Brands with a high vQ are more strongly positioned for future value growth

Health, Frailty, & Differentiation

Collectively, the Top 40 most valuable Australian brands have the highest proportion of “Frail” brands compared to the most valuable brands in markets around the world, based on BrandZ rankings. Where most markets have industries including food, technology, others featured in their top brands, Australia’s food brands represent just 1% of the total Top 40 value with only Hungry Jack’s and Arnott’s making the cut.

Fortunately, Retail brands including Woolworths, Bunnings, and Coles are relatively healthy and in general, Australia’s group of highly differentiated brands like Dan Murphy's & Foxtel are over 50% more valuable than those that are weakly differentiated. For frail brands, brand equity and brand health can be improved through better differentiation, innovation, and strong communication.

Brand value is a local phenomenon

Only 13 of the Top 40 brands report any overseas income (most notably, Foster’s, Westfield, Qantas/Jetstar and Westpac) and only Foster’s reports nearly all its revenues in foreign markets 97.5%. When it comes to globalizing its best brands, Australia exhibits a relatively low tally of top brands relative to other countries. The average brand that reports overseas sales generates just 18.6% of their revenues from global markets. Healthy global brands typically experience growth and derive strength from global markets. Many of Australia’s Top 40 brands have the opportunity to expand into other markets and further improve their brand health, power, and value.

Bunnings, ahead of the pack

Though not the largest brand in terms of brand value, in almost all categories that measure brand strength, Bunnings ranks as the best of the best in communicating uniqueness, garnering love that consumers have for the brand, and implementing innovative retailing strategies. Based on our metrics, Bunnings is quantitatively the healthiest brand in Australia and a great example for other companies in how to improve on the key indicators for brand health, meaningful difference, and overall brand value.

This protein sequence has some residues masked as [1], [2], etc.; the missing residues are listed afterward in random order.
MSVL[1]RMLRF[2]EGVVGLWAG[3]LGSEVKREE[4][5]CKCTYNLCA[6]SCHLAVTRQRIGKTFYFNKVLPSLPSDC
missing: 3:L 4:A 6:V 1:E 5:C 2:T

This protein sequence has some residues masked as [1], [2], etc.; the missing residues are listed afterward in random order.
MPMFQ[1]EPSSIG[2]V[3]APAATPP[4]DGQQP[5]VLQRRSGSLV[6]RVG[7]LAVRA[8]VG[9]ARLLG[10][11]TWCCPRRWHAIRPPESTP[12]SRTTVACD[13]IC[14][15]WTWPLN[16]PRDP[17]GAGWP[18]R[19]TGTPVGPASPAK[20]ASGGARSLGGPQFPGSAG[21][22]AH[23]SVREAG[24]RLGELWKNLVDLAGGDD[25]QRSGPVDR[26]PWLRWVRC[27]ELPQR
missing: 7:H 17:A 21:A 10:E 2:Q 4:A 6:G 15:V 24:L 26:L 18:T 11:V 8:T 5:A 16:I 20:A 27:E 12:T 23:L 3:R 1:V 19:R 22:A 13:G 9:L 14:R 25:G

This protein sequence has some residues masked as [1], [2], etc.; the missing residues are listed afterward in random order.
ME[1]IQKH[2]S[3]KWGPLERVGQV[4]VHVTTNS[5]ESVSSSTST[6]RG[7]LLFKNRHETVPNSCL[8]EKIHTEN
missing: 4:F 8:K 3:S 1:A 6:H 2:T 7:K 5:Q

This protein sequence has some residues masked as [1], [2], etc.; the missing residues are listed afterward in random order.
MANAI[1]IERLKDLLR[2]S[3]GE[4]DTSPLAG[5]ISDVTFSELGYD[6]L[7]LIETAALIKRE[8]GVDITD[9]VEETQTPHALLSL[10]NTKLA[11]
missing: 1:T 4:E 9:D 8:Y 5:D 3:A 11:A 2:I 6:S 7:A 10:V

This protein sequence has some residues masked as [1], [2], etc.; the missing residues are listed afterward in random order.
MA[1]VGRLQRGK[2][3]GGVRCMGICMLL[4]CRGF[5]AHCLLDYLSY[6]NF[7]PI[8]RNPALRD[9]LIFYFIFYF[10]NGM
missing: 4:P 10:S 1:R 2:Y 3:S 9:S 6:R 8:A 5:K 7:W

Brands that effectively communicate their uniqueness stand apart from their competitors. Australia’s largest brands suffer from a lack of clear differentiation and perceptions between brands become muddied and therefore prime for competitive threats. On average, the top 40 brands only score a little higher than an average brand indicating there is plenty of work to be done by the top brands to differentiate themselves from the typical Australian brand.

Mind the Innovation Gap

Perception of innovation drives value in Australia. Brands in the Top 40 considered the most innovative are over 140% more valuable than those perceived to the least innovative. Only a handful of the Top 40 brands are currently ranked as Australia’s top 10 innovative brands (Dan Murphy’s, Bunnings, Westfield, Arnott’s, & Telstra). Other innovative brands like Tim Tam, Billabong, and Chadstone are strong and primed for future growth. Collectively, the Australian Top 40 are not seen to be particularly innovative indicating risks for disruption but simultaneously, also opportunity for improvement.

Australia vs. the World

How does Australia stack up against the rest of the world? Australia’s average brand is only marginally better than an average global brand. Compared with other major countries, Australia lags in almost all key metrics, though its average Top 40 brand’s communications are on par with other markets.


The most valuable Australian brands are centuries old and yet still have opportunities to further build their equity. Australian attitude, beloved by the world, has barely broken outside the country’s isolation. The message is clear. Innovate, communicate, and deliver the adventure, fun, and humor that the world expects from Brand Australia!